Campaign to make Wrexham the first dementia-friendly town in Wales

A campaign has been launched to turn Wrexham into the first dementia-friendly town in Wales.

The idea is being championed by the Pendine Park care organisation after it was suggested by a member of staff, activities and well-being coordinator Anita Moran.

The aim the Purple Angels campaign is to raise awareness with local shops and other businesses, providing them with a simple training manual so that they are better equipped to recognise the symptoms of dementia and respond accordingly.

Businesses that sign up to the scheme will then display posters and stickers with the Purple Angels logo to signify that they are dementia aware.

Pendine Park is a pioneer in dementia care and was recently recognised for the most outstanding dementia care innovation in the world in 2013 at the Globals, an international awards ceremony organised by the influential Over 50s Housing group.

Proprietor Mario Kreft MBE said: “We think the Purple Angels campaign is a brilliant idea and I am grateful to Anita for giving us the impetus.

“Through no fault of their own, a number of shopkeepers are ill-prepared to respond appropriately if they have to serve a person with dementia who may well be confused and difficult to deal with.

“We are very enthusiastic about the idea of turning Wrexham into the first properly dementia-friendly town in the UK.

“I was originally inspired to become involved in the care sector because of the trouble we had in finding suitable care home for my grandparents.

“My grandmother had Alizheimer’s so the Purple Angels campaign also has a personal resonance.”

Anita Moran, who works at Pendine Park’s Hillbury care home,  is the first person in Wales to become an ambassador the worldwide Purple Angel campaign.

Her colleague, Chris Hodge, who works as a teacher with Pendine Park’s in-house training company, Smartcare Teaching Care Centre, has now also become an ambassador.

Anita was inspired to join the Purple Angels campaign, which has spread to 79 countries, by the experience of her late father Barry.

She said: “My dad was actually sectioned under the Mental Health Act, and that was the first we knew that he had dementia.

“None of us had realised, we just thought he was getting older. We realised about four years ago. He went into a home and because he’d had it so long he was getting to the later stages by the time we found out. He just hid it so well.”

The truth dawned on Anita the day her late mother, Jean, had a heart attack.

Anita said: “My sister phoned the ambulance. She went to the hospital, and the next morning my sister went round to see my dad and he couldn’t remember where he was.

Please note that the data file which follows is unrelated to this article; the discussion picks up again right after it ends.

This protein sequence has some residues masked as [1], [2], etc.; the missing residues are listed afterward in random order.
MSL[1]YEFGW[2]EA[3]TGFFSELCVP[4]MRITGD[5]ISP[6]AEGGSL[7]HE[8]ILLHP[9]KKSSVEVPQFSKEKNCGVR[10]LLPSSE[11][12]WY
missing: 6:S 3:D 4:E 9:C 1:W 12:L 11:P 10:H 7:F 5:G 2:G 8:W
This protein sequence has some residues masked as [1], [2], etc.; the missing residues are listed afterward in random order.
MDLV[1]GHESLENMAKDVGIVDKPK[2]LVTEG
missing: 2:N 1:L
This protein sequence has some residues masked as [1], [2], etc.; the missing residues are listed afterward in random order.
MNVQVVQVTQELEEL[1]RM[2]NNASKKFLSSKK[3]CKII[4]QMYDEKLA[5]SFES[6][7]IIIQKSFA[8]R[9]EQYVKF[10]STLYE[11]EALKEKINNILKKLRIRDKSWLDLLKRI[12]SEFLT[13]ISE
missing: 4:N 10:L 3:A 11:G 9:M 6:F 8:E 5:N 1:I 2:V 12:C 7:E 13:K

“He couldn’t remember the paramedics being there. He thought my mum had left him.

“My sister went off and came back and he’d disappeared. To this day we don’t know how, he got from Buckley to Wrexham with no money.

“Police helicopters were out looking for him. He was found wandering the streets of Wrexham. I think it was about 11 at night. We had to go to a police station to pick him up. He couldn’t remember anything.”

The campaign is being backed by Pendine Park which opened Bodlondeb, an award-winning £4 million centre of excellence for dementia care, in 2010.

Tracey Green, the Enrichment Project Leader at Pendine Park, also paid tribute to Anita’s role in getting things moving.

She said: “Pendine Park is now involved and is supporting the campaign. Obviously the more people that are involved the more scope there is to get the message out. It’s all snowballed from there.”

Dementia is a common condition that affects about 800,000 people in the UK.

It is a syndrome associated with an on-going decline of the brain and its abilities. This includes problems with, memory loss, thinking speed, mental agility, language, understanding and judgement.

Anita explained how the Purple Angel campaign works: “We are going round shops handing out the posters. We get the shops to agree to read this simple training, and we go back a week later and award a sticker saying the shop is dementia aware.  It’s that simple.

There are 21 shops in Wrexham who have the Purple Angel sign in their window so far.

Anita added: “If someone goes into a shop, and is for example having trouble with their money, the shopkeeper might think that person is drunk. There are hundreds of  things that they might think. But it could be dementia, so it’s just making them aware of that.

“The campaign will help everybody out there with dementia to have a better experience when they go out shopping. If there’s a Purple Angel in the window.

“If was caring for my dad and I wanted to go to a shop, I would go to one with a Purple Angel in the window because I know the staff there will be more dementia aware.

“The Wrexham area is my patch to start with but we’re spreading out.”

The Purple Angel dementia awareness campaign was started by Norman McNamara from Torquay who was diagnosed with dementia in 2008 at the age of 50.

Norman and his wife Elaine were instrumental in establishing the first dementia friendly community in the world.

Anita added: “The response to the Purple Angel campaign has been fantastic. It’s surprising, most people you meet,  whether its  their mum, their dad, their auntie, their uncle, their grand dad, they know someone who’s got dementia.

“It’s a cause close to my heat and a lot of other people’s, and I think that’s why it’s taking off the way it is.

“We’re not asking for anything. We’re not asking for money. All we ask is for five minutes of your time to read the poster and that’s it. And it has affected a lot of people.

To find out more about the Purple Angels campaign please visit or contact Anita Moran at Pendine Park on 01978 720242. 

Related Posts with Thumbnails